Lapland longspur mortality at an oil well drilling rig site, Laramie County, Wyoming

Wildlife Society Bulletin
By: , and 



Two hundred fifty-one Lapland longspur (Calcarius lapponicus) carcasses were recovered around an oil well drilling rig in Laramie County, Wyoming, USA, on December 13–14, 2010, apparent victims of a winter storm and “light entrapment” from the lights on the drilling rig during foggy conditions. We found Lapland longspur carcasses distributed around the drilling rig from 33 m to 171 m. Investigators did not find evidence of bird carcasses on the drilling rig deck or equipment immediately adjacent to the drilling rig. We ruled out chemical toxins and disease as a cause of mortality. Weather conditions, the circular depositional pattern of carcasses around the drilling rig, and bird necropsy results led investigators to conclude that the Lapland longspur mortality was the result of the migrating birds entering the area illuminated by the drilling rig lights in freezing fog and the birds repeatedly circling the drilling rig until they fell to the ground in exhaustion and dying from subsequent trauma. Further research is needed to understand how to most effectively adjust lighting of onshore drilling rigs to reduce the potential for avian light entrapment. Published 2014. This article is a U.S. Government work and is in the public domain in the USA.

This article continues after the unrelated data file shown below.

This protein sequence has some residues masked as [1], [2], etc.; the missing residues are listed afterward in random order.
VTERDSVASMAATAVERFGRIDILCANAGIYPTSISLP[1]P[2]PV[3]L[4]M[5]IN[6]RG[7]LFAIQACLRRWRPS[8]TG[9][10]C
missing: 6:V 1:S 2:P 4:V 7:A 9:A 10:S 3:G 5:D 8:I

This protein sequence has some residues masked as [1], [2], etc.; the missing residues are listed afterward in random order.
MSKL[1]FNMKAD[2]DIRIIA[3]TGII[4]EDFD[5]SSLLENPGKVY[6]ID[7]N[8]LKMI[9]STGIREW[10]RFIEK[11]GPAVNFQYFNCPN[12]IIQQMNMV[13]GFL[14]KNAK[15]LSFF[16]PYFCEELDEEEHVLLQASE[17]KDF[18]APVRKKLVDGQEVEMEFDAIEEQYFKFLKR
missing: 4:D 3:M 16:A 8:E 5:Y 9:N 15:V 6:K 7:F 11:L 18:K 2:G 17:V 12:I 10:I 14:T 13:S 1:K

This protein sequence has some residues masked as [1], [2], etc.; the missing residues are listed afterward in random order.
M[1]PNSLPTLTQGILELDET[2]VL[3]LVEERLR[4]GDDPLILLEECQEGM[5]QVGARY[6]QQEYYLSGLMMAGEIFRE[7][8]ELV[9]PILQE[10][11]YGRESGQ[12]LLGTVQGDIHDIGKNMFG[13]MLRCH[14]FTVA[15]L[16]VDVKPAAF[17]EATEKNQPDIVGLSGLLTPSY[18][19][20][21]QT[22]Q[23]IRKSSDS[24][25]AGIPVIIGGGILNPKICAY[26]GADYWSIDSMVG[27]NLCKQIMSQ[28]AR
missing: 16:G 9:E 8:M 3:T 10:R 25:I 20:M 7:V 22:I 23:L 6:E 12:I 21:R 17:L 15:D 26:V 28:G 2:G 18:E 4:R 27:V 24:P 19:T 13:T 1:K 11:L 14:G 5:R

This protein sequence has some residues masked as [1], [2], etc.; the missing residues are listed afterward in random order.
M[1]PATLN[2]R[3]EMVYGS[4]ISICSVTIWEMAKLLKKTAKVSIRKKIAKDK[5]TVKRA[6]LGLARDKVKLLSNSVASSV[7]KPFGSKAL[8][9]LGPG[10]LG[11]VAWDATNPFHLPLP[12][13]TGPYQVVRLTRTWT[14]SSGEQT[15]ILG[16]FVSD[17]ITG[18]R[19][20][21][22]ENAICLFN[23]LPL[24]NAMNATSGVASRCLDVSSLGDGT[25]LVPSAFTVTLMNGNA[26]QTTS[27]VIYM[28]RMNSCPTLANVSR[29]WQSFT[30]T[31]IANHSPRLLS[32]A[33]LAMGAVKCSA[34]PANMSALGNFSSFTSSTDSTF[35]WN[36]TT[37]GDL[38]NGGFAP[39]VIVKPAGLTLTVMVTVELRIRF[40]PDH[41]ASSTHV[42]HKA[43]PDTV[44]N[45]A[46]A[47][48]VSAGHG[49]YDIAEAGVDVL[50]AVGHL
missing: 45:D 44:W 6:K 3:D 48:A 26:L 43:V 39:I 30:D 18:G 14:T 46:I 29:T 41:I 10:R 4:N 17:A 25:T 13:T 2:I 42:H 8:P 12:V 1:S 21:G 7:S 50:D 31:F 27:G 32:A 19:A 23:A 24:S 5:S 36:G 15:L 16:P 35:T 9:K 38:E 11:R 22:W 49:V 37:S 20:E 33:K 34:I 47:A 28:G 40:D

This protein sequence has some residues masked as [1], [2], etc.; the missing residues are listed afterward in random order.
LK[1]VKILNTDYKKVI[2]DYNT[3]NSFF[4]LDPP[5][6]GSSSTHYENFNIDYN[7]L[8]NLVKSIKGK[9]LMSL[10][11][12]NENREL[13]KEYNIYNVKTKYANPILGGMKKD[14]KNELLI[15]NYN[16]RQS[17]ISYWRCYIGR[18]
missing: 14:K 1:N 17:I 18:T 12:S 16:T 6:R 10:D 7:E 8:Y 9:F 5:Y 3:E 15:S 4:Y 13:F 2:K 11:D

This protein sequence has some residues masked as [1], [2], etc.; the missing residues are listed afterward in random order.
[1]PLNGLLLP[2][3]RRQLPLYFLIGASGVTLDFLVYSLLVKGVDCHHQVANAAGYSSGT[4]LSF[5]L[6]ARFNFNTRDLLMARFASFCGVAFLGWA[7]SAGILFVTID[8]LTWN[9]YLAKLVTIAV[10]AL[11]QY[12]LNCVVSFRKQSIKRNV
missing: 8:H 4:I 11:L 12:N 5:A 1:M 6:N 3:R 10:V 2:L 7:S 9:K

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Publication type Article
Publication Subtype Journal Article
Title Lapland longspur mortality at an oil well drilling rig site, Laramie County, Wyoming
Series title Wildlife Society Bulletin
DOI 10.1002/wsb.495
Volume 39
Issue 1
Year Published 2015
Language English
Publisher Wiley
Contributing office(s) Office of the AD Energy and Minerals, and Environmental Health, Contaminant Biology Program
Description 4 p.
First page 165
Last page 168
Country United States
State Wyoming
County Laramie County
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